Thursday 25 June 2015

Book Review ~ Storm Siren by Mary Weber

By Dorothy Adamek 

In a world at war, a slave girl’s lethal curse could become one kingdom’s weapon of salvation. If the curse—and the girl—can be controlled.
As a slave in the war-weary kingdom of Faelen, seventeen-year-old Nym isn’t merely devoid of rights, her Elemental kind are only born male and always killed at birth—meaning, she shouldn’t even exist.
Standing on the auction block beneath smoke-drenched mountains, Nym faces her fifteenth sell. But when her hood is removed and her storm-summoning killing curse revealed, Nym is snatched up by a court advisor and given a choice: be trained as the weapon Faelen needs to win the war, or be killed.
Choosing the former, Nym is unleashed into a world of politics, bizarre parties, and rumors of an evil more sinister than she’s being prepared to fight . . . not to mention the handsome trainer whose dark secrets lie behind a mysterious ability to calm every lightning strike she summons.
But what if she doesn’t want to be the weapon they’ve all been waiting for?
Set in a beautifully eclectic world of suspicion, super abilities, and monsters, Storm Siren is a story of power. And whoever controls that power will win.
It’s been a long time since I read a story from the young adult section of the bookshelf. Even longer since I picked up a fantasy. But I’m in Rel Mollet’s book club now, and I get to sample the wide range of literature she selects for us.

I remember from my high school teaching days that books written for teens can be an exquisite read, no matter the age of the reader.

Mary Weber’s fantasy debut, Storm Siren, sits in the exquisite pile. The first of The Storm Siren Trilogy, it’s a vivid tale of ‘storm controlling’ by our heroine, Nym, and the curse brought upon her by her own powers. It’s a story of turning your curse into a gift and the price one must pay for redemption.

Sold and resold as a slave, Nym is a contradiction of fragility and grit. So damaged by the legacy of her powers, it’s no surprise she retreats to self-harming behaviours to cope with what she’s seen. And done. She has no safe place in a world tottering on the edge of destruction.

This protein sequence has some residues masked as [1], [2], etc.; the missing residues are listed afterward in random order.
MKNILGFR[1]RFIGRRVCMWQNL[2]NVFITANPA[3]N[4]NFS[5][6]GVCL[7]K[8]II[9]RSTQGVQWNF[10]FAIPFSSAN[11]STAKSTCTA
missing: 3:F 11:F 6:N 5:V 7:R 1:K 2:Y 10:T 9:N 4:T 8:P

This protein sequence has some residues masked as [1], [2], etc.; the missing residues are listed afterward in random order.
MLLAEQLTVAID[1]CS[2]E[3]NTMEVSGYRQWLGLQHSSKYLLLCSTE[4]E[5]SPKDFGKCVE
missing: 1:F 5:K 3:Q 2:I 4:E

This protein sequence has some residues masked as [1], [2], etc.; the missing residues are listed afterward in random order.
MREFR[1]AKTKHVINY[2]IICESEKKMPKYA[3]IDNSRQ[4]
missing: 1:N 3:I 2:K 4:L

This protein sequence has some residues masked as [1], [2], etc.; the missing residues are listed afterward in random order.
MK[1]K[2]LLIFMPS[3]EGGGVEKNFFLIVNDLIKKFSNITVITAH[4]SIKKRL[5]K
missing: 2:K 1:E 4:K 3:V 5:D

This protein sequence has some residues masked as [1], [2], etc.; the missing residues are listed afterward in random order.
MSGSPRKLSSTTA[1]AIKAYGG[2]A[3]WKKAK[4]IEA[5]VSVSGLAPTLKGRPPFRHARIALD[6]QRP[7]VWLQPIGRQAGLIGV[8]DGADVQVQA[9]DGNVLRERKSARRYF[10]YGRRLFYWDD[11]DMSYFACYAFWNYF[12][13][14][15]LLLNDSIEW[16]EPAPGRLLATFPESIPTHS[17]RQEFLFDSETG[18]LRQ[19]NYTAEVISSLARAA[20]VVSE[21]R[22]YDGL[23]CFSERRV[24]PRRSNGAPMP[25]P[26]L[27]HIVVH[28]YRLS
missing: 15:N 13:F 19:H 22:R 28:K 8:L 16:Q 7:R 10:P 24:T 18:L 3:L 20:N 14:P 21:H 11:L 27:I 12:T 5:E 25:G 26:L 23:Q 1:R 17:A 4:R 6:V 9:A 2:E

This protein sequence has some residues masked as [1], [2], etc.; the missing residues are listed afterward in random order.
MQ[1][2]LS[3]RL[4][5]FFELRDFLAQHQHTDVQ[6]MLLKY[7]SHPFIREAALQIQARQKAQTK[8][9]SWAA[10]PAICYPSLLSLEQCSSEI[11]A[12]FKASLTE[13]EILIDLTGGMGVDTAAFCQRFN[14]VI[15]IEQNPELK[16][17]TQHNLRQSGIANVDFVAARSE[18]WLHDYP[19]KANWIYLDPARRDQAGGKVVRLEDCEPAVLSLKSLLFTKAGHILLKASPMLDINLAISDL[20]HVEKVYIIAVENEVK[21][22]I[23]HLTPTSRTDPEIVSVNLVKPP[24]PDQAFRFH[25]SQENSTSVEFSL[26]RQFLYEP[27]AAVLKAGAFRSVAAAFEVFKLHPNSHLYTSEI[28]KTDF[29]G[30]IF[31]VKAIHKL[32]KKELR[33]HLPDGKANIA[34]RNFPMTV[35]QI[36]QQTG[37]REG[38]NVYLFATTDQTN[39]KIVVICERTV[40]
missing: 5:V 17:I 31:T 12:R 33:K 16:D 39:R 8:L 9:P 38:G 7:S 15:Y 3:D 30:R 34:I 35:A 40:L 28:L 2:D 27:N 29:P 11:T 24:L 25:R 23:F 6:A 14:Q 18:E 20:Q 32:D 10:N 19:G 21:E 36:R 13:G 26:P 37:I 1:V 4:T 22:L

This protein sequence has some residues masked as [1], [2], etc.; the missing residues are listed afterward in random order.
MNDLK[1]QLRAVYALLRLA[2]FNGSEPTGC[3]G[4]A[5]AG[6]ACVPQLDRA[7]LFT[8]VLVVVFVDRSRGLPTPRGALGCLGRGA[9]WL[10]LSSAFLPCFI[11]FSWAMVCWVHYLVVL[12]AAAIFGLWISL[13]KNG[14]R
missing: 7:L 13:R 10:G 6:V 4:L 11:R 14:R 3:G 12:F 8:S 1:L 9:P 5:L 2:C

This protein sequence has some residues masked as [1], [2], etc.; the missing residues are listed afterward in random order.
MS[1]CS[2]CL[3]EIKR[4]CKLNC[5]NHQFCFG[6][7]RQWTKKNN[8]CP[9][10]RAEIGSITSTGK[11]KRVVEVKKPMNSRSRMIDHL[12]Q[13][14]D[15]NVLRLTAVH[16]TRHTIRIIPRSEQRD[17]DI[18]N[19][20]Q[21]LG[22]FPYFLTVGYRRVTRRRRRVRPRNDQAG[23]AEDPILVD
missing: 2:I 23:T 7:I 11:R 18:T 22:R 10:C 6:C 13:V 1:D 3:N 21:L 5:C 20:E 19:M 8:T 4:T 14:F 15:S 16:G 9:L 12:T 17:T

This is a coming-of-age story of a girl who’s an anomaly, even in the shapeshifting world of The Five Kingdoms. She’s a slave with the potential to win wars. She’s a broken character in the hands of those who can either destroy her, or help her discover her own self worth. And she’s crippled by the well-known struggles of self-loathing and purpose.

It's a story pulled together with beautiful wordsmithing. I loved Mary Weber’s imagery, romantic story thread, and for someone who hasn’t read fantasy in years, I fell into the created world without too much trouble.

A fast paced read which leaves the reader breathless right up to the final cliff-ending chapter. 

Highly recommended for the fantasy reader who doesn’t mind the hair-raising last page questions, written so you just have to read book 2 for answers.


Dorothy Adamek lives in Melbourne with her Beloved and their three gorgeous kids. 

She's the winner of the 2013 FHL ~ Touched By Love Competition, 
and the 2104 Inspirational Category Winner of the TARA Writing Contest. 

Enamoured by all things 19th century, she writes The Heartbeat of Yesteryear, Historical Romance - Aussie style. Come say G'day at her blog, Ink Dots. 


  1. Great review, Dotti. This one is high up on my TBR pile, hope to get to it in the next few weeks.

    1. I'm sure you'll love it, Ian. Right up your alley. :)

  2. Sounds like a beautifully crafted story, Dotti. Thanks for the recommendation :)

    1. Pleasure. Hope you get to read it one day soon, Andrea. :)

  3. Hi Dorothy. It must be fun to write fantasy. No research, but in making up the rules for your special universe could be just as tricky t0 remember. Sounds like a cleverly wrought story with strong characterisation.

    1. You and I can stick to researching our historicals, Rita. But dipping into this fantasy will be a real treat when you're ready for a different kind of escape. :)

  4. Afraid I do not usually read fantasy, Dorothy, but have adult children who do! Will make sure they know about this book, and sincere congratulations to Mary on winning the awards, I know there is a lot of competition in those contests. I think the cover is brilliant.

  5. Dotti, fascinating review! I don't usually read fantasy but I'm intrigued by the story premise. Thanks for sharing your thoughts with us :)


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